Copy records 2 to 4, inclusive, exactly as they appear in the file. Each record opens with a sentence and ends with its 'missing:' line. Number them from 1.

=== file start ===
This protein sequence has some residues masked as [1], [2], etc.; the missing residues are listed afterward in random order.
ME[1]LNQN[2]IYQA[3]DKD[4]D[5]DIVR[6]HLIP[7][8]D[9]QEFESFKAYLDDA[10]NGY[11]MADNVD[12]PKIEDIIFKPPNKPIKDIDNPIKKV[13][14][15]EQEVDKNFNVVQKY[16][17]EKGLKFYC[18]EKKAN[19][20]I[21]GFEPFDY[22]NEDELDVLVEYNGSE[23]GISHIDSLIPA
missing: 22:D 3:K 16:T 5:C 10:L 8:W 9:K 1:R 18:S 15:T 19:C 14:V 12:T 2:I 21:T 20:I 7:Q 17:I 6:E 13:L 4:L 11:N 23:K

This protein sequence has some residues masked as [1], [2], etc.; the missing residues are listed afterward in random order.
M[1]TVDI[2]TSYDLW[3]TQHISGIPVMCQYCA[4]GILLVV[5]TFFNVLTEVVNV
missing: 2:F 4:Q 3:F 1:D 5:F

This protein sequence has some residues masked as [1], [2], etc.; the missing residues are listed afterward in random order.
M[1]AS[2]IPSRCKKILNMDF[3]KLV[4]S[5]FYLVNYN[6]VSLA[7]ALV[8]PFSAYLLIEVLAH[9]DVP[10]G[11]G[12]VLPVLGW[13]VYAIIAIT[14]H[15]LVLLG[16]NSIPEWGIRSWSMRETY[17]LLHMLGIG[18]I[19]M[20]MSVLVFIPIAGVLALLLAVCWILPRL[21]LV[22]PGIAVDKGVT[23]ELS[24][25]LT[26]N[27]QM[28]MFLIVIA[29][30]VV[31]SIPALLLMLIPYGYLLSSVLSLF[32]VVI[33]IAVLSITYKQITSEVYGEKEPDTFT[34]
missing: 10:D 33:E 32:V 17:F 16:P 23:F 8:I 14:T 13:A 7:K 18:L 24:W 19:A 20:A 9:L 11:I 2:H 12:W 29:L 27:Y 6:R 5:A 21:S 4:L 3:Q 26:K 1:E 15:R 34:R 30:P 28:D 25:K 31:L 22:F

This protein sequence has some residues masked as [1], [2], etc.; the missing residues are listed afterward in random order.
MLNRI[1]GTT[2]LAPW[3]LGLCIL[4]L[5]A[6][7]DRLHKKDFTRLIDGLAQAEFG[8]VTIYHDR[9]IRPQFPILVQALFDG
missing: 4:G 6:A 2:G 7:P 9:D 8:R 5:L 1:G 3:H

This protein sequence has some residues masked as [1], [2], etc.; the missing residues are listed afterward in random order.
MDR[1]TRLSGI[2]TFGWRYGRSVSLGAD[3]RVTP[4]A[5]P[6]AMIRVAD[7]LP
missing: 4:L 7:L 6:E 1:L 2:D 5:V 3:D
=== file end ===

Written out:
This protein sequence has some residues masked as [1], [2], etc.; the missing residues are listed afterward in random order.
M[1]TVDI[2]TSYDLW[3]TQHISGIPVMCQYCA[4]GILLVV[5]TFFNVLTEVVNV
missing: 2:F 4:Q 3:F 1:D 5:F

This protein sequence has some residues masked as [1], [2], etc.; the missing residues are listed afterward in random order.
M[1]AS[2]IPSRCKKILNMDF[3]KLV[4]S[5]FYLVNYN[6]VSLA[7]ALV[8]PFSAYLLIEVLAH[9]DVP[10]G[11]G[12]VLPVLGW[13]VYAIIAIT[14]H[15]LVLLG[16]NSIPEWGIRSWSMRETY[17]LLHMLGIG[18]I[19]M[20]MSVLVFIPIAGVLALLLAVCWILPRL[21]LV[22]PGIAVDKGVT[23]ELS[24][25]LT[26]N[27]QM[28]MFLIVIA[29][30]VV[31]SIPALLLMLIPYGYLLSSVLSLF[32]VVI[33]IAVLSITYKQITSEVYGEKEPDTFT[34]
missing: 10:D 33:E 32:V 17:F 16:P 23:F 8:I 14:T 13:A 7:K 18:L 24:W 19:A 20:A 9:L 11:I 2:H 12:W 29:L 27:Y 6:R 5:A 21:S 4:L 3:Q 26:K 1:E 15:R 34:R 30:P 28:D 25:K 31:L 22:F

This protein sequence has some residues masked as [1], [2], etc.; the missing residues are listed afterward in random order.
MLNRI[1]GTT[2]LAPW[3]LGLCIL[4]L[5]A[6][7]DRLHKKDFTRLIDGLAQAEFG[8]VTIYHDR[9]IRPQFPILVQALFDG
missing: 4:G 6:A 2:G 7:P 9:D 8:R 5:L 1:G 3:H